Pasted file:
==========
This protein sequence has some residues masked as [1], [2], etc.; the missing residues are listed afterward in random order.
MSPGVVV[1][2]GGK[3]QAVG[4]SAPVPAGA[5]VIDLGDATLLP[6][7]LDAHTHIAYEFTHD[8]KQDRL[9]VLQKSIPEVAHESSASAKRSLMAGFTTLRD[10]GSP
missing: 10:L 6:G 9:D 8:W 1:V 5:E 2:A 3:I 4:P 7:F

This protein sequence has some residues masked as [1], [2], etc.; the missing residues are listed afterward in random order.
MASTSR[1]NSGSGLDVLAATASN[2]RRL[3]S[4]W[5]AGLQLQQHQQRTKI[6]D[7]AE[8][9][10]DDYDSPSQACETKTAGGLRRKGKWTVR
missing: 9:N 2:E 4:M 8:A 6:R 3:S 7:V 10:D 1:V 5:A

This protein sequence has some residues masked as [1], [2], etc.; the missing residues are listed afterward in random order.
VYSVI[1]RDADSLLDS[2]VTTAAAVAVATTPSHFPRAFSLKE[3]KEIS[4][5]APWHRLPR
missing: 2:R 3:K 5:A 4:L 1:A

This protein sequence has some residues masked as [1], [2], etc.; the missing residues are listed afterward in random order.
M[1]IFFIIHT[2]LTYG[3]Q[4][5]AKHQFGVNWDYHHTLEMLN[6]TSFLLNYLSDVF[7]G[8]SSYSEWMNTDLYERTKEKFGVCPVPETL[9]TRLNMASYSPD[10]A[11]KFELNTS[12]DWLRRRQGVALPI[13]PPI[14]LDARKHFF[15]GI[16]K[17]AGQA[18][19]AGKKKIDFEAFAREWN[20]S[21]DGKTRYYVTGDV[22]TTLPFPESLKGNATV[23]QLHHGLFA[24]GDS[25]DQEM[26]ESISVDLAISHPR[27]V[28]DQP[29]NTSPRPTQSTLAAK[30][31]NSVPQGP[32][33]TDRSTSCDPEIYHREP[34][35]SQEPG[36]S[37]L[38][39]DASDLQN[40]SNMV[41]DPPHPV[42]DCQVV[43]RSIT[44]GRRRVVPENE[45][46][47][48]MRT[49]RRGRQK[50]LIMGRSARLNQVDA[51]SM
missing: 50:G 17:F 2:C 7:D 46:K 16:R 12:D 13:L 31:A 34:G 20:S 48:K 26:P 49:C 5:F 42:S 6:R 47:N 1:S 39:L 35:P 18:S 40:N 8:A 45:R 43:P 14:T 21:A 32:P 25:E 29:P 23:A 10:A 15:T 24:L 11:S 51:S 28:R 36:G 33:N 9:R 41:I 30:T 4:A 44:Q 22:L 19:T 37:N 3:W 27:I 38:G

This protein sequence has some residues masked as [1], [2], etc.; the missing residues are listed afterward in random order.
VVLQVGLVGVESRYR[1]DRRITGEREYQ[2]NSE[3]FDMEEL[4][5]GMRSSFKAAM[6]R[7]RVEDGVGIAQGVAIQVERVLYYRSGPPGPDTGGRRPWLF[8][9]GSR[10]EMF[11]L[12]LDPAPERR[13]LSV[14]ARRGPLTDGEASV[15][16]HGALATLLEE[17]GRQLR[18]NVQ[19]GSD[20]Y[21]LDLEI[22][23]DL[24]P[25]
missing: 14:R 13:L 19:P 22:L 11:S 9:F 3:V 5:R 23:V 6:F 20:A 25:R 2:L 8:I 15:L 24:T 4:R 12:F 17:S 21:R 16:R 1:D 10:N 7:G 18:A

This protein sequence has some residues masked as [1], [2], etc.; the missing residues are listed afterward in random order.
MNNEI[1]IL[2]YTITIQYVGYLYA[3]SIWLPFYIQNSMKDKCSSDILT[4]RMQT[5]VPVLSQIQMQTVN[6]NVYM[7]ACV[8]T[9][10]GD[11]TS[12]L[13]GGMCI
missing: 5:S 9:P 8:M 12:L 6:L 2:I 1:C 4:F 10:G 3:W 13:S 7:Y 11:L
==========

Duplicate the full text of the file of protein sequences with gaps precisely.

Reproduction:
This protein sequence has some residues masked as [1], [2], etc.; the missing residues are listed afterward in random order.
MSPGVVV[1][2]GGK[3]QAVG[4]SAPVPAGA[5]VIDLGDATLLP[6][7]LDAHTHIAYEFTHD[8]KQDRL[9]VLQKSIPEVAHESSASAKRSLMAGFTTLRD[10]GSP
missing: 10:L 6:G 9:D 8:W 1:V 5:E 2:A 3:I 4:P 7:F

This protein sequence has some residues masked as [1], [2], etc.; the missing residues are listed afterward in random order.
MASTSR[1]NSGSGLDVLAATASN[2]RRL[3]S[4]W[5]AGLQLQQHQQRTKI[6]D[7]AE[8][9][10]DDYDSPSQACETKTAGGLRRKGKWTVR
missing: 9:N 2:E 4:M 8:A 6:R 3:S 7:V 10:D 1:V 5:A

This protein sequence has some residues masked as [1], [2], etc.; the missing residues are listed afterward in random order.
VYSVI[1]RDADSLLDS[2]VTTAAAVAVATTPSHFPRAFSLKE[3]KEIS[4][5]APWHRLPR
missing: 2:R 3:K 5:A 4:L 1:A

This protein sequence has some residues masked as [1], [2], etc.; the missing residues are listed afterward in random order.
M[1]IFFIIHT[2]LTYG[3]Q[4][5]AKHQFGVNWDYHHTLEMLN[6]TSFLLNYLSDVF[7]G[8]SSYSEWMNTDLYERTKEKFGVCPVPETL[9]TRLNMASYSPD[10]A[11]KFELNTS[12]DWLRRRQGVALPI[13]PPI[14]LDARKHFF[15]GI[16]K[17]AGQA[18][19]AGKKKIDFEAFAREWN[20]S[21]DGKTRYYVTGDV[22]TTLPFPESLKGNATV[23]QLHHGLFA[24]GDS[25]DQEM[26]ESISVDLAISHPR[27]V[28]DQP[29]NTSPRPTQSTLAAK[30][31]NSVPQGP[32][33]TDRSTSCDPEIYHREP[34][35]SQEPG[36]S[37]L[38][39]DASDLQN[40]SNMV[41]DPPHPV[42]DCQVV[43]RSIT[44]GRRRVVPENE[45][46][47][48]MRT[49]RRGRQK[50]LIMGRSARLNQVDA[51]SM
missing: 50:G 17:F 2:C 7:D 46:K 16:R 12:D 13:L 31:A 34:G 20:S 48:K 26:P 49:C 5:F 42:S 6:R 47:N 1:S 39:L 35:P 18:S 40:N 8:A 45:R 43:P 14:T 21:A 32:P 25:E 29:P 23:A 10:A 15:T 24:L 11:S 51:S 28:R 36:G 33:N 9:R 41:I 30:T 4:A 44:Q 22:L 19:T 37:N 3:W 27:I 38:G

This protein sequence has some residues masked as [1], [2], etc.; the missing residues are listed afterward in random order.
VVLQVGLVGVESRYR[1]DRRITGEREYQ[2]NSE[3]FDMEEL[4][5]GMRSSFKAAM[6]R[7]RVEDGVGIAQGVAIQVERVLYYRSGPPGPDTGGRRPWLF[8][9]GSR[10]EMF[11]L[12]LDPAPERR[13]LSV[14]ARRGPLTDGEASV[15][16]HGALATLLEE[17]GRQLR[18]NVQ[19]GSD[20]Y[21]LDLEI[22][23]DL[24]P[25]
missing: 14:R 13:L 19:P 22:L 11:S 9:F 3:V 5:R 23:V 6:F 20:A 25:R 2:L 8:I 15:L 24:T 4:R 12:F 17:S 21:R 16:R 1:D 10:N 7:G 18:A

This protein sequence has some residues masked as [1], [2], etc.; the missing residues are listed afterward in random order.
MNNEI[1]IL[2]YTITIQYVGYLYA[3]SIWLPFYIQNSMKDKCSSDILT[4]RMQT[5]VPVLSQIQMQTVN[6]NVYM[7]ACV[8]T[9][10]GD[11]TS[12]L[13]GGMCI
missing: 5:S 9:P 8:M 12:L 6:L 2:I 1:C 4:F 10:G 3:W 13:S 7:Y 11:L